Heat milk in a 1 1/2- to 2-quart saucepan over low heat until hot but not boiling, then remove pan from heat and stir in oats. Let stand, uncovered, stirring occasionally, until cooled to warm.

Stir together water, yeast, and 1 teaspoon honey in a small bowl; let stand until foamy, 5 minutes. (If mixture doesn't foam, discard and start over with new yeast.) Stir yeast mixture, melted butter, and remaining honey into cooled oatmeal.

Stir together whole-wheat flour, 1 1/2 cups unbleached flour, and salt in a large bowl. Add oat mixture, stirring with a wooden spoon until a soft dough forms. Turn out onto a well-floured surface and knead with floured hands, adding just enough of remaining unbleached flour to keep from sticking, until dough is smooth, soft, and elastic, about 10 minutes (dough will be slightly sticky). Form dough into a ball and transfer to an oiled large bowl, turning to coat. Cover bowl loosely with plastic wrap and a kitchen towel; let rise at warm room temperature until doubled in bulk, 1 to 1 1/2 hours.

Lightly butter loaf pans. Turn out dough onto a lightly floured surface and knead several times to remove air. Divide dough in half and shape each half into a loaf, then place 1 loaf in each buttered pan, seam side down, tucking ends gently to fit. Cover loaf pans loosely with a kitchen towel and let dough rise in a draft-free place at warm room temperature until doubled in bulk, about 1 hour.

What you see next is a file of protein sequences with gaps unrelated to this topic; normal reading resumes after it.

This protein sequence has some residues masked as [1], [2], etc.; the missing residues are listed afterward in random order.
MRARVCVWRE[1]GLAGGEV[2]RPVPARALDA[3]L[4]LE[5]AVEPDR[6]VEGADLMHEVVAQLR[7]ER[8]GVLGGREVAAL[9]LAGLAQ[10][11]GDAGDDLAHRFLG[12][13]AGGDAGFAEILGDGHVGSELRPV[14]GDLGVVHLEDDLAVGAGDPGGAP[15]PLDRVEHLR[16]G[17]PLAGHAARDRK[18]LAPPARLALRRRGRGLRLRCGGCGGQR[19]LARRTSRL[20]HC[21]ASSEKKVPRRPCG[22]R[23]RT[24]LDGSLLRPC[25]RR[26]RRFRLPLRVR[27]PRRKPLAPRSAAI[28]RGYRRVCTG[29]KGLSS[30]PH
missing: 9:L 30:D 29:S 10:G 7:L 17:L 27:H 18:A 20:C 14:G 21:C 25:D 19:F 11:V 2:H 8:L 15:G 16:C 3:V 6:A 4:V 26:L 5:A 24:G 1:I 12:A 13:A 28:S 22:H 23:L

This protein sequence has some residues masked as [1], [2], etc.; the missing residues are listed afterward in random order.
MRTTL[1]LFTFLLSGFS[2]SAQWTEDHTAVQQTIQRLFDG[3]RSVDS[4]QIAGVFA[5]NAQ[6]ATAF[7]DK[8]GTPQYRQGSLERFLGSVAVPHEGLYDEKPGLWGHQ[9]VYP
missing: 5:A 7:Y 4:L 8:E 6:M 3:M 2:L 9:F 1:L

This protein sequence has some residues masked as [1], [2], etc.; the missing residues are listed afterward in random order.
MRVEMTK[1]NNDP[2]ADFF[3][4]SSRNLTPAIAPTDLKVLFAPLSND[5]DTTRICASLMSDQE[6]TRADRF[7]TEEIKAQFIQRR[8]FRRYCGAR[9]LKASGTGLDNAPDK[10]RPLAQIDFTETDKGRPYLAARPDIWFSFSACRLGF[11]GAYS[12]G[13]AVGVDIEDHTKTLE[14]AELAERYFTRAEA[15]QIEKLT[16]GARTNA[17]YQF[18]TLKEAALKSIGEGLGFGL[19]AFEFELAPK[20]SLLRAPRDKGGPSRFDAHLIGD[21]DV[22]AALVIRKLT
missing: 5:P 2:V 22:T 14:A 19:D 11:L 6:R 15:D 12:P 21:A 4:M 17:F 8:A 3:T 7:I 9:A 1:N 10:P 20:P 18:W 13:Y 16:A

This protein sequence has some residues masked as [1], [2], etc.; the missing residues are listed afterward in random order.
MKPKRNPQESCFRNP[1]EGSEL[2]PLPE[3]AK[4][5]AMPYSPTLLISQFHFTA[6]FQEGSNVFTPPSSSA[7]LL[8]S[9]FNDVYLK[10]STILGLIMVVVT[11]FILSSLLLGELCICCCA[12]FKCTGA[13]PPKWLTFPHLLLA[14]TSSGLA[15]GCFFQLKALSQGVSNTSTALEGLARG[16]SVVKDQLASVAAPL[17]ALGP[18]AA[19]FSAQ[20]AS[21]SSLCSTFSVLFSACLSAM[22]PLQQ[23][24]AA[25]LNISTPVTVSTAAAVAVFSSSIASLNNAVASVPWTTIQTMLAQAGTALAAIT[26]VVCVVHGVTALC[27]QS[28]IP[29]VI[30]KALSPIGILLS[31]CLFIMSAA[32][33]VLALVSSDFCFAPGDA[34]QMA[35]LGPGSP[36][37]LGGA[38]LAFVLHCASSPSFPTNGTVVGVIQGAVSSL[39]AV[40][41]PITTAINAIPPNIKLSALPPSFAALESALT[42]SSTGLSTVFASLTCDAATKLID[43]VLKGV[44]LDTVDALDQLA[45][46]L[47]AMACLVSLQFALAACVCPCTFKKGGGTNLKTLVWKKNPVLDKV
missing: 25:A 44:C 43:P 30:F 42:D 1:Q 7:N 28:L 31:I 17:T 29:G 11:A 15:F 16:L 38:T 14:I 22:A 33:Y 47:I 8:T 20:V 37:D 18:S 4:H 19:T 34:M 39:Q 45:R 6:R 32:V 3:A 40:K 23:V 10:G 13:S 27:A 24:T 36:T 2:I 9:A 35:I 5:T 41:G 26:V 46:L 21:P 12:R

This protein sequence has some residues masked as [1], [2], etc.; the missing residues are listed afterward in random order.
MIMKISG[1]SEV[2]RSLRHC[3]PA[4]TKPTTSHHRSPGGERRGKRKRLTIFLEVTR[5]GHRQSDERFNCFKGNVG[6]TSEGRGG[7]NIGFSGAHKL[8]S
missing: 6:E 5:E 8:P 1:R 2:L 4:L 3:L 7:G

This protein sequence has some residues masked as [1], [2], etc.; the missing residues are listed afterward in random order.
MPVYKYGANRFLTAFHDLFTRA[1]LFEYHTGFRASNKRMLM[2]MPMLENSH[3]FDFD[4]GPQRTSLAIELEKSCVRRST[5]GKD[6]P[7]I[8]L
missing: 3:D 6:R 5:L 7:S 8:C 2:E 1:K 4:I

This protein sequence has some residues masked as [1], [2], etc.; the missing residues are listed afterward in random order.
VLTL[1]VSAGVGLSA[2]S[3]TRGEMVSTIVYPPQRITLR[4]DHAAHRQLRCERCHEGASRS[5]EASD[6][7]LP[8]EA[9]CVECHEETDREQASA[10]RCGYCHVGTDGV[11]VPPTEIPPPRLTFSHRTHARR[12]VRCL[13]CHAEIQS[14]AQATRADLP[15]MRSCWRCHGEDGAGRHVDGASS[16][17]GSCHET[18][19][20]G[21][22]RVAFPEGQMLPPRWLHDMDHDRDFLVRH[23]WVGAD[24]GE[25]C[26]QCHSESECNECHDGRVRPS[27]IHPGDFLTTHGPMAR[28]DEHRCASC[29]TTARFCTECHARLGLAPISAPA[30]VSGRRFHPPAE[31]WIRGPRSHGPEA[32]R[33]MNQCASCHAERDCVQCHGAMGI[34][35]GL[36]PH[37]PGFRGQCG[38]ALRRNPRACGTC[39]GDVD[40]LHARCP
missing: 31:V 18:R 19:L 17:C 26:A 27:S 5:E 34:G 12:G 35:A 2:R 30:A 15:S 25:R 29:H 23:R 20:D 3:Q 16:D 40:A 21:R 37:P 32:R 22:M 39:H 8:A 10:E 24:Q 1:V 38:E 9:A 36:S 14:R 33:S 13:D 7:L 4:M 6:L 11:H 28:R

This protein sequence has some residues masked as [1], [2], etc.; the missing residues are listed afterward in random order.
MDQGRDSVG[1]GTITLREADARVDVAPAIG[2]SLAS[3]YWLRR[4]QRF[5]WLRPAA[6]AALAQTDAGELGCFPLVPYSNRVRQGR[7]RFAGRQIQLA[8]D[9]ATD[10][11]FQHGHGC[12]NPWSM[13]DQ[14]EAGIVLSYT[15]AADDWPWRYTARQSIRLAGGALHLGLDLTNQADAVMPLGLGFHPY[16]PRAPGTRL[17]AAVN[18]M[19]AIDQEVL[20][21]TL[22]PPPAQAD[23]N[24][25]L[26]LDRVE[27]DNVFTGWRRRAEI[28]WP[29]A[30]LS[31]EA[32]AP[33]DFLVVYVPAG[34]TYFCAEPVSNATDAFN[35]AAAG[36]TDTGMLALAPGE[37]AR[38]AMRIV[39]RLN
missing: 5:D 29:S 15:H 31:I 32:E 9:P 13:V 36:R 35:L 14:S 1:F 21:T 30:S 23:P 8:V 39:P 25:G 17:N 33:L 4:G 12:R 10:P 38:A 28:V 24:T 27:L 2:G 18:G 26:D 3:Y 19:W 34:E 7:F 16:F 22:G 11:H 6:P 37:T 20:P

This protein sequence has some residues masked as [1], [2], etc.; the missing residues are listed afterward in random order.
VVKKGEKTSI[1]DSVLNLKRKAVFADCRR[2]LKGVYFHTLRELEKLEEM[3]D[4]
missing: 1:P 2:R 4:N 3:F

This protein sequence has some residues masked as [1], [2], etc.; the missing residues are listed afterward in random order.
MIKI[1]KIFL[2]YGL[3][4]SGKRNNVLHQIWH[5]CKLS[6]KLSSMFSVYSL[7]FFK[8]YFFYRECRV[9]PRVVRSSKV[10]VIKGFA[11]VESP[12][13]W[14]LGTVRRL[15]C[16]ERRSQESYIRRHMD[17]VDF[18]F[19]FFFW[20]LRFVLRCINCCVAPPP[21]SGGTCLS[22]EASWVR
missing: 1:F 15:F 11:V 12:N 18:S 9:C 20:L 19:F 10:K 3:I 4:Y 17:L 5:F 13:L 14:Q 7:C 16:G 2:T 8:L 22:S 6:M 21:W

Put oven rack in middle position and preheat oven to 375°F. Lightly brush tops of loaves with some of egg wash and sprinkle with oats, then bake until bread is golden and loaves sound hollow when tapped on bottom, 35 to 40 minutes. (Remove 1 loaf from pan to test for doneness. Run a knife around edge of pan to loosen.)

Remove bread from pans and transfer to a rack to cool completely, about 1 1/2 hours.

That's not all. I've been moving toward a meat-free diet without really focusing on it (I never liked meat when I was younger, so all I'm really doing is coming back to my authentic eating preferences). I need to add some protein to our daily diet, so today I decided to use up some things I had in the cupboard and in the fridge by making a batch of quinoa-red bean burgers. Not bad. Our kids didn't like them, even after we renamed them "Princess Patties". But they did like the french fries I made (oh yeah, I made the best, bestest french fries EVER today!).

Click here for the french fry recipe. I used organic Yukon Gold potatoes and they were just unbelievable!


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About Me

My name is Jillian. I started this blog as a way to experiment with my camera and it's a become a nice little spot where I enjoy spending time. I'm a mother to 6 and 4 year old daughters, wife to a cool computer guy, and mama to a cuddly cat. We enjoy eating local, organic food; managing several food allergies; homeschooling with love; spending time in nature; and we love to take time each day to be creative. You can also find me over at From Scratch Club from time to time. Welcome!